In 2015 Stanford’s Cantor Arts Center acquired New York Corner (1913), an early painting by the celebrated American artist Edward Hopper (1882-1967). In honor of the acquisition, this seminar will explore Hopper’s paintings in detail—but with a twist.
In each class meeting we will pair Hopper’s paintings with the work of another artist or, in some cases, a filmmaker or novelist. The work of these other figures—all notable in their own right (see the course schedule below)—will be given equal, if not greater emphasis, in each seminar meeting. In classroom discussion, our goal will be to build a rich description of Hopper’s art and to understand something of the times when he painted (especially the late 1920s through the late 1950s).
If you have wanted to learn how to look closely at a work of art, and how to interpret film and literature with equal depth—doing so in intensive conversation with the professor and your peers—this is the class for you.
Some of the questions we will address:
What is an artist?
What is an artist’s career?
What does it mean for an artist (or anyone) to develop a lifelong vision of American culture, of American places, of American life?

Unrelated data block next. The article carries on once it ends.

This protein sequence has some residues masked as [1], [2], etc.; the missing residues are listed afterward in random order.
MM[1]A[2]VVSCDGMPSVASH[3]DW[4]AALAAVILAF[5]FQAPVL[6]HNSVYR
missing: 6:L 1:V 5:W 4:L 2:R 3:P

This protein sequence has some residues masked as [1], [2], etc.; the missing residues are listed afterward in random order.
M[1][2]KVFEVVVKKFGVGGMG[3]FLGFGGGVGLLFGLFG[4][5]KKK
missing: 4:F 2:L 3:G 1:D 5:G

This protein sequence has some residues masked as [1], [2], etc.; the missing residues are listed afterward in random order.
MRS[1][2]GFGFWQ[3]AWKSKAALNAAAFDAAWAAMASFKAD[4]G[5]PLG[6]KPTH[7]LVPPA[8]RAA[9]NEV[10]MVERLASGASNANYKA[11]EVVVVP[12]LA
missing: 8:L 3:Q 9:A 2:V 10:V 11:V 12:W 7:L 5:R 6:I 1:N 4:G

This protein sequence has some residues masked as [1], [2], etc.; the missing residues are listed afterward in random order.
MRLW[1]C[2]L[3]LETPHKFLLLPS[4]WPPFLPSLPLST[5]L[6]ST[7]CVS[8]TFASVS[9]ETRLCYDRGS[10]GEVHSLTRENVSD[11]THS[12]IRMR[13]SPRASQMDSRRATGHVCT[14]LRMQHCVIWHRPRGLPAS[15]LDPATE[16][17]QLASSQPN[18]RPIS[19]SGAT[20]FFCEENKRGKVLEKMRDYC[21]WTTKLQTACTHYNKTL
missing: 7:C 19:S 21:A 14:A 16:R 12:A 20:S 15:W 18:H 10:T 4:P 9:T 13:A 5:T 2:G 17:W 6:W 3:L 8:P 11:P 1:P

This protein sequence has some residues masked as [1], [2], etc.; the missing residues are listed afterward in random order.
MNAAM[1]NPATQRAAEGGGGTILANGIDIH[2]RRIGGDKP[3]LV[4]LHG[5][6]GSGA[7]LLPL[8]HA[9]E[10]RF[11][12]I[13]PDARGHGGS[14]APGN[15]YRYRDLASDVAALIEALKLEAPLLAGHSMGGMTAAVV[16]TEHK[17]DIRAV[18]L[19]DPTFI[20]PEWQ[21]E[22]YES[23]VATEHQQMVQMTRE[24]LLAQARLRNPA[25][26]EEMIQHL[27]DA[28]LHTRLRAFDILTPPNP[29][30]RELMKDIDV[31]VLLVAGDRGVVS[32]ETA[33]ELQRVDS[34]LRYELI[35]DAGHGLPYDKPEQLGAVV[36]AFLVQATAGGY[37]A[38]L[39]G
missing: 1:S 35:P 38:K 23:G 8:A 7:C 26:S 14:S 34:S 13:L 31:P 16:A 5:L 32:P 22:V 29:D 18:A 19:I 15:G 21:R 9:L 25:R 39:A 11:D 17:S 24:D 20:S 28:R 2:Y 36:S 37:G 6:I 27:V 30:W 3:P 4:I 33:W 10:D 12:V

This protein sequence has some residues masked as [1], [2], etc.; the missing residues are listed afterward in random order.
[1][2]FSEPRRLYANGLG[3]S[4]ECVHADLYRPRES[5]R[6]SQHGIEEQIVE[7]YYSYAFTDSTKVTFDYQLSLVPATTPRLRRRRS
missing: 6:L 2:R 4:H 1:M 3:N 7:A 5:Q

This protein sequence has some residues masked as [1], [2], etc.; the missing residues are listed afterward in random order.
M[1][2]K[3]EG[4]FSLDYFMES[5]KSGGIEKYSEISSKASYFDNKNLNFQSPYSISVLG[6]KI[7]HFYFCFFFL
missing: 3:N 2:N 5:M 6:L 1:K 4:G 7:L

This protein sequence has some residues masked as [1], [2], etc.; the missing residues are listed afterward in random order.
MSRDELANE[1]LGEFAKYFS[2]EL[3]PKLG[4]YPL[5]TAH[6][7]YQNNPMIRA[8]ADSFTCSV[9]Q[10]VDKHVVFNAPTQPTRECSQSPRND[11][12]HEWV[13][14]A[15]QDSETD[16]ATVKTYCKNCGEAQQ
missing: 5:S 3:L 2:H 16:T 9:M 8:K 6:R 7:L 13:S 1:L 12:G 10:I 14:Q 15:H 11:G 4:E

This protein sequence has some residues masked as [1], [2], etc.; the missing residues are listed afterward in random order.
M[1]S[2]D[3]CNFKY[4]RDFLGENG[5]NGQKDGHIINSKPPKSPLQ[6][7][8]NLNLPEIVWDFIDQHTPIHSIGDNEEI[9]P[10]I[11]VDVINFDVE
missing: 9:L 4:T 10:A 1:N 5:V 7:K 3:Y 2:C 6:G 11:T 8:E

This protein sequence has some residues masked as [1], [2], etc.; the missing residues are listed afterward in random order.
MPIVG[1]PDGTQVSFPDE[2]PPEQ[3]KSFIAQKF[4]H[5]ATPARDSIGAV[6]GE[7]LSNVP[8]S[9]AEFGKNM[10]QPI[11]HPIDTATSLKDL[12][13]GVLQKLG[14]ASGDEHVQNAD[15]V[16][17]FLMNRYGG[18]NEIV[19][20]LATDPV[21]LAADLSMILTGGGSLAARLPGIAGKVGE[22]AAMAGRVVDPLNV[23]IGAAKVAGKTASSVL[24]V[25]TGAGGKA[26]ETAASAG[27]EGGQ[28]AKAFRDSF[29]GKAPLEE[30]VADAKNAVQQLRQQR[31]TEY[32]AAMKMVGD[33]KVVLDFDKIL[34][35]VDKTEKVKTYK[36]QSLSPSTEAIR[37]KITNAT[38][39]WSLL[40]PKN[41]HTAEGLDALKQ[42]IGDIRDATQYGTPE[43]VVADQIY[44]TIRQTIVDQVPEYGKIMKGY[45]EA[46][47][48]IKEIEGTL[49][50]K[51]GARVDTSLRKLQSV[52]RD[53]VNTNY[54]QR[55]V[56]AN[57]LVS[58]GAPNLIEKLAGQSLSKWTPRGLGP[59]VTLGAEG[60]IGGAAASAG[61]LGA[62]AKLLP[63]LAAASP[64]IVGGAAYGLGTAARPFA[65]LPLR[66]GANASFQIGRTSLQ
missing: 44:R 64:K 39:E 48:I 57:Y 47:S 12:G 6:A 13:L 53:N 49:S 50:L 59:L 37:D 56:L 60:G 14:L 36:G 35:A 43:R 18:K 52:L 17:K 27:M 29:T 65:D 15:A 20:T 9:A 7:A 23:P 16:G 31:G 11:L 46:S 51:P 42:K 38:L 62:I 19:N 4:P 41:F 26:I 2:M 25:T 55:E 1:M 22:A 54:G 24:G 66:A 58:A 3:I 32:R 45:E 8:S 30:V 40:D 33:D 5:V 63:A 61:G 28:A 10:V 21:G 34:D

What is a place (as opposed to a space)?
Is making a painting (or speaking or writing about a painting) a meaningful act in the world?
What does it mean (for Hopper, for any of us) to emerge out of a coherent tradition?
What is “high” art? What is “popular” art? What are the strengths and limitations of each?
Carl and Marilynn Thoma Provostial Professor of Arts and Humanities and Professor, by courtesy, of English
A scholar of American art, Nemerov writes about the presence of art, the recollection of the past, and the importance of the humanities in our lives today. Committed to teaching the history of art more broadly as well as topics in American visual culture--the history of American photography, for example--he is a noted writer and speaker on the arts. His most recent books are To Make a World: George Ault and 1940s America (2011), the catalogue to the exhibition of the same title he curated at the Smithsonian American Art Museum, and Acting in the Night: Macbeth and the Places of the Civil War (2010). His new book, Wartime Kiss: Visions of the Moment in the 1940s, will be published by Princeton University Press this fall.
Photograph by Bob Richman